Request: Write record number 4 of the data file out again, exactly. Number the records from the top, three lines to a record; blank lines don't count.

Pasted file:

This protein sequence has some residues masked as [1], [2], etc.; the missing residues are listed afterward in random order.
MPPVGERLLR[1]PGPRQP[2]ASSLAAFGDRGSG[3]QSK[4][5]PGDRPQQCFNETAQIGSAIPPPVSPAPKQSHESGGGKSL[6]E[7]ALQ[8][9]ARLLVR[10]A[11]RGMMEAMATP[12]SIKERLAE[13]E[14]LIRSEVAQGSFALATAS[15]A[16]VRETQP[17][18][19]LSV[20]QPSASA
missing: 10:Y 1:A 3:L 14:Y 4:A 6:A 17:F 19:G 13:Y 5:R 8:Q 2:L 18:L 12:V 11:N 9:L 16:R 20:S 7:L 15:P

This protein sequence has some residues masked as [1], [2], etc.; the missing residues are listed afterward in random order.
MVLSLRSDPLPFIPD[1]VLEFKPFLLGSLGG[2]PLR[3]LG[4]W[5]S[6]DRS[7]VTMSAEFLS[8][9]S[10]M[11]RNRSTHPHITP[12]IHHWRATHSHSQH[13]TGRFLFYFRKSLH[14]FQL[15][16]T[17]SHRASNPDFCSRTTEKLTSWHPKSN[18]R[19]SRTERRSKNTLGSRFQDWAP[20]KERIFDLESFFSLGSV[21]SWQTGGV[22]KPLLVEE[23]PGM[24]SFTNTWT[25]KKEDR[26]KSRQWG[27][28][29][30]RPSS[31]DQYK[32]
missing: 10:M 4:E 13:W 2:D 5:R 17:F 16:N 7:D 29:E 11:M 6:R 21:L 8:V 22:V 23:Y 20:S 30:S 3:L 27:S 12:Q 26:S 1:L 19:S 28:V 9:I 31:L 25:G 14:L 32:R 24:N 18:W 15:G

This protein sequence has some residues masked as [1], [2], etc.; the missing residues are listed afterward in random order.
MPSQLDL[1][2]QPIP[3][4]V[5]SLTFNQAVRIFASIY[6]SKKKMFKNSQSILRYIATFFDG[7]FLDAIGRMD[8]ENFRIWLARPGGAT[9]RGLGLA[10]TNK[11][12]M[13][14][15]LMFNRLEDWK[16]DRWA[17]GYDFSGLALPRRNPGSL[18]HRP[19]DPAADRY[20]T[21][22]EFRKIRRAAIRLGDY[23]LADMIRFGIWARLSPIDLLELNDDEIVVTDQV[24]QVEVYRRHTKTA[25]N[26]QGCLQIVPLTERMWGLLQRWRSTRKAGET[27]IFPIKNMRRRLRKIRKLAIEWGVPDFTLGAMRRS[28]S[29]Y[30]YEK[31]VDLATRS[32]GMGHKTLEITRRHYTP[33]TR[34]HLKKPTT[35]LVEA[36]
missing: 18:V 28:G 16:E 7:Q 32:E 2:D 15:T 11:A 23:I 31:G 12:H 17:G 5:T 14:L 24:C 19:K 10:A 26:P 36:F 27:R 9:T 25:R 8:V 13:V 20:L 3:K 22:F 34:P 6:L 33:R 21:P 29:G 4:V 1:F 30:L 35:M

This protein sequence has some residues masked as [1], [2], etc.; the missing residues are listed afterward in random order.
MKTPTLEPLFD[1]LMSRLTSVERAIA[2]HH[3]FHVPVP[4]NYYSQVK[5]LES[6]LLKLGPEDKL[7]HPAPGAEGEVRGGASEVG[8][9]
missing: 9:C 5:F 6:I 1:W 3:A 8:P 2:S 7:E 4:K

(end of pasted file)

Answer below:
This protein sequence has some residues masked as [1], [2], etc.; the missing residues are listed afterward in random order.
MKTPTLEPLFD[1]LMSRLTSVERAIA[2]HH[3]FHVPVP[4]NYYSQVK[5]LES[6]LLKLGPEDKL[7]HPAPGAEGEVRGGASEVG[8][9]
missing: 9:C 5:F 6:I 1:W 3:A 8:P 2:S 7:E 4:K